Procrastination – or a “Tech Break”?

Once again I am putting off jobs that I find tedious and allowing myself to be sidetracked which brought me to a thread from “The Committed Sardine ” blog about “Tech Breaks” helping students maintain concentration.  In the article the author suggests that allowing our students to have a few minutes every half hour or so to check their texts or their emails or to have a 5 minute blast on their favourite game actually helps them to focus better on their work and have more quality study time. I guess it’s a bit like the argument for eating a small amount of something sweet every day when you are dieting so that you don’t crave it and eventually give in and binge when the desire become too great to resist. However, it does presuppose that the person involved has enough willpower to limit themselves to go back to their work after the allowed time on the forbidden fruit of technology. I know that I can easily get carried away surfing the web, clicking on one link after another on the blogs and tweets until I have easily whiled away an hour.

It is alarming, but not unsurprising that he suggests that the average medical student or computer programmer can only concentrate for up to 3 minutes at a time! I hope that when the med student becomes a surgeon his concentration skills have improved!  We live in a world of short bursts; information hits us quickly and then we are on to the next thing, we learn in snippets, news programmes no longer go in for long documentary style slots, but short blasts – sometimes the adverts are longer than the news articles! We are constantly on the move, multi-tasking, “we interrupt this programme to bring you…”, life is fast paced and unless we keep up we are lost on the way and may never find our way back through the forest of gadgets, apps, new releases that have sprouted as we stumble through.

But does that mean we learn any more or less effectively than previous generations?  Does taking a break to deal with the niggle that has been gnawing at your will power actually help you concentrate? Rosen suggests that it does and here is why;

“If your brain keeps thinking about a text message you need to return, it’s better to send that text to get the nagging impulse out of your head. Once you stop thinking about sending that text, then you’ve literally freed up space in your brain to focus on more important things, like solving the global energy crisis or creating world peace. Or, just getting that research paper done.”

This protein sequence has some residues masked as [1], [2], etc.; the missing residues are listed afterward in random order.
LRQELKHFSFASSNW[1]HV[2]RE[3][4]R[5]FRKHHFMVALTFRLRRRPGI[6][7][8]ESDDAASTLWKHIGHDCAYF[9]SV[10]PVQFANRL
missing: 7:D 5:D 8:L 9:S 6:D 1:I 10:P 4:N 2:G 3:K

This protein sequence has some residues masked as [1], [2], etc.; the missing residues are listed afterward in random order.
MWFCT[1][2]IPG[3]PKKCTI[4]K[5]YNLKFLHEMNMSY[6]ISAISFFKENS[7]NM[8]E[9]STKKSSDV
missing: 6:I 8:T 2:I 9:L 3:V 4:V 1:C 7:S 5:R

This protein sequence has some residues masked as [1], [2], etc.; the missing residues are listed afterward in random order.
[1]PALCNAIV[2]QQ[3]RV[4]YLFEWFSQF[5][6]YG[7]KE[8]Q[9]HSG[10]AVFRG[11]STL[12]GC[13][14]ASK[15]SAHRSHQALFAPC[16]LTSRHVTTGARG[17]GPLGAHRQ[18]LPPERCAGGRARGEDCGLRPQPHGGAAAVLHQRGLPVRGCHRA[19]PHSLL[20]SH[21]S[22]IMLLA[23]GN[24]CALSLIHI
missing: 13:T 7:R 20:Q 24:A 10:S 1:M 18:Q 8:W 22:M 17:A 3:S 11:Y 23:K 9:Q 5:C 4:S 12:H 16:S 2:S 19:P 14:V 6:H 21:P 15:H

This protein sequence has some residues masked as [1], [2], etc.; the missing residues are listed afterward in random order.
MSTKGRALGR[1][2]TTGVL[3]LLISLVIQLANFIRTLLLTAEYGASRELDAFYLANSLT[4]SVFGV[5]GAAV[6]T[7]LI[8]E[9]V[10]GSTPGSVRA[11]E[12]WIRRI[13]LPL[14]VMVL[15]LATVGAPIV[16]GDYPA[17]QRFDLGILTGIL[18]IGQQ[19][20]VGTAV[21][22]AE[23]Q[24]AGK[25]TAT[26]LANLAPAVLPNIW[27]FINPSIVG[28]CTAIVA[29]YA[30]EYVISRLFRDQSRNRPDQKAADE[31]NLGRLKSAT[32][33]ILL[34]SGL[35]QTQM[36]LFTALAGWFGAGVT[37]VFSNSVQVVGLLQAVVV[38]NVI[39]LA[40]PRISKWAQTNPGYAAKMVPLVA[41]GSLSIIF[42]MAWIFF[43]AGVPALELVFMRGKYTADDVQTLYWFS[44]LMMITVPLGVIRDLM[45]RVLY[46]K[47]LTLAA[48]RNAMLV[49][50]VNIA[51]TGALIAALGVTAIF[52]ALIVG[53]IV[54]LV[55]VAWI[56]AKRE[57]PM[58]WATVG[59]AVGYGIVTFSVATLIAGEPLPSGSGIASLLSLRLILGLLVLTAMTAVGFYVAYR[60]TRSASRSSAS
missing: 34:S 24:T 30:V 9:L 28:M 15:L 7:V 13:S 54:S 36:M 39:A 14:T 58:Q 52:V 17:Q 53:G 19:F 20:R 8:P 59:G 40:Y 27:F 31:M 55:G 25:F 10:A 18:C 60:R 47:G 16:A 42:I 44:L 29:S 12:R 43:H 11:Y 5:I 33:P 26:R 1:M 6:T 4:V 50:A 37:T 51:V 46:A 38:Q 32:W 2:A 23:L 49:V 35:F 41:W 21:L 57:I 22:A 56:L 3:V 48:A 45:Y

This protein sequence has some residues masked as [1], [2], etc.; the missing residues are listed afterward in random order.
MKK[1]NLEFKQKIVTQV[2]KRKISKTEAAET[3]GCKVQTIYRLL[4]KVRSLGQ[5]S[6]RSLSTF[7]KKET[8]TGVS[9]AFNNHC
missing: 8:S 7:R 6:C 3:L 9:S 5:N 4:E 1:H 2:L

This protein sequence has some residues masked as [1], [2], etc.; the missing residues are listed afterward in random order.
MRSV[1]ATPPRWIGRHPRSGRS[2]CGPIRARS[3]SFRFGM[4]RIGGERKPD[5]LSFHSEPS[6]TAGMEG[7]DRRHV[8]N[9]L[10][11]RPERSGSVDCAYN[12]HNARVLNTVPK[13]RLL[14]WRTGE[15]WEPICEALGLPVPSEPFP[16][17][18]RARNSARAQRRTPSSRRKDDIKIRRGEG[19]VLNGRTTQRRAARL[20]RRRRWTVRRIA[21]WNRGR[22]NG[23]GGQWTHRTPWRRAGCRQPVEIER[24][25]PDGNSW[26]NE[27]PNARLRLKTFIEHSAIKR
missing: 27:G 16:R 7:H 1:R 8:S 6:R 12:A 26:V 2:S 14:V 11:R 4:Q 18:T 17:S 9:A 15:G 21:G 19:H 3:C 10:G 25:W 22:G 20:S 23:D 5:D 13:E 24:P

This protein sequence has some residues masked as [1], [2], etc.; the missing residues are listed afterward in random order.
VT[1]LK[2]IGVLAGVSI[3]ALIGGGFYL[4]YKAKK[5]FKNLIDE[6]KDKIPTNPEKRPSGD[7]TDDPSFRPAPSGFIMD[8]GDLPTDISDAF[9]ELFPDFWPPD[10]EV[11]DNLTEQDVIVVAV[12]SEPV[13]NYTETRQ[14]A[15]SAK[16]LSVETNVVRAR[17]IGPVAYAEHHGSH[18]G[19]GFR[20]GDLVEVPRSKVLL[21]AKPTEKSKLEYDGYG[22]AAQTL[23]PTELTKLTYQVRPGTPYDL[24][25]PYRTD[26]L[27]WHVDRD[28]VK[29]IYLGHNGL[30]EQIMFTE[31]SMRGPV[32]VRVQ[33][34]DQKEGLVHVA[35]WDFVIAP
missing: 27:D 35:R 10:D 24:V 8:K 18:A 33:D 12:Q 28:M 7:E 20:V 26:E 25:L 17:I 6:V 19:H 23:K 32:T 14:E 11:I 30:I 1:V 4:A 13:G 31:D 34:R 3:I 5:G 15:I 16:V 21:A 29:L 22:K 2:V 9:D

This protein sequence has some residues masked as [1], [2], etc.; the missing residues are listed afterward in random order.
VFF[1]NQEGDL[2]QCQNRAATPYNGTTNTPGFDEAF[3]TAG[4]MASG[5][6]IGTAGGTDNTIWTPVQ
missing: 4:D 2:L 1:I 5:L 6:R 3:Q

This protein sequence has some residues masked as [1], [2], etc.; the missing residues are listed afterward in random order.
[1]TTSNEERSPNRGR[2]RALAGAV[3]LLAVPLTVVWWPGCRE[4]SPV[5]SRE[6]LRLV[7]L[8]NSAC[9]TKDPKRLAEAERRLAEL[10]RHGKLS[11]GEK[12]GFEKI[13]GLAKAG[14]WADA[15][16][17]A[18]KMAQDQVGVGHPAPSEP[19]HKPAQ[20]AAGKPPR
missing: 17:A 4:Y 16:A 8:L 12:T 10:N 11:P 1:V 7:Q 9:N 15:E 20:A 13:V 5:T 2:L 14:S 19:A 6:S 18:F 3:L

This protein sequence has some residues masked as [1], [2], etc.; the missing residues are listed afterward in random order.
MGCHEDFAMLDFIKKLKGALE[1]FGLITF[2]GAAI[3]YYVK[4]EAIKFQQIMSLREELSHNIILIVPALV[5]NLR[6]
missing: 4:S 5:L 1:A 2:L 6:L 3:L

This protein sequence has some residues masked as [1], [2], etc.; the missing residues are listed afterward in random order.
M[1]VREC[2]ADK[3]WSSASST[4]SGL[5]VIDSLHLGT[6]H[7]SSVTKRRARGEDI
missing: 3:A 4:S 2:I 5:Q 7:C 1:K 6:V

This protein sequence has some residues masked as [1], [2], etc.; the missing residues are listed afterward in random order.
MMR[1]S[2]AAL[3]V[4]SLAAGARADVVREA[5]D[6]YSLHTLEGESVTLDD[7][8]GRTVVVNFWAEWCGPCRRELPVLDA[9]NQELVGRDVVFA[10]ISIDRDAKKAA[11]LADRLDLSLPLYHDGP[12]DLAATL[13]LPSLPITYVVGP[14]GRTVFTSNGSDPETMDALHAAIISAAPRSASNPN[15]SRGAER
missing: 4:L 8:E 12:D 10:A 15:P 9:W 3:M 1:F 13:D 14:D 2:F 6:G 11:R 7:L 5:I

Or does it just mean we are giving into impulses and ignoring the fact that it is hard to develop good concentration but that it is a worthwhile thing to do.  Shouldn’t we encourage our students (and ourselves) to develop the essential skill of concentration and focus?  Meditation has been an essential tool of many ancient philosophies, it is said to lead to serenity, inner reflection and ultimately self-control and inner strength. I am sure that philosophers throughout the ages have all had their distractions, what if they had given in to them?

I speak from some experience on these matters; I live with three males; my husband and my two sons.  All of them become totally absorbed in their own particular distractions.  For my husband it is all too often his work but I know that he has an addictive personality – he can spend hours on games once he gets hooked in. His latest addiction is internet radio – he broadcasts his playlists everynight but he works as he does it.  For my boys it is games and for them “just 5 minutes” very, very easily turns into 5 hours if we allowed it.  Those games are hooks, they suck you in and never spit you out and I know that there is no way that either of them have the self-control to play for just 5 minutes and then return to their studying.

However, I have tried the idea of saving up the 15 minute breaks and accumulating them; it works but only so far.  Anyway, I have been distracted for long enough.  That is my tech break over – now back to the tedious jobs!

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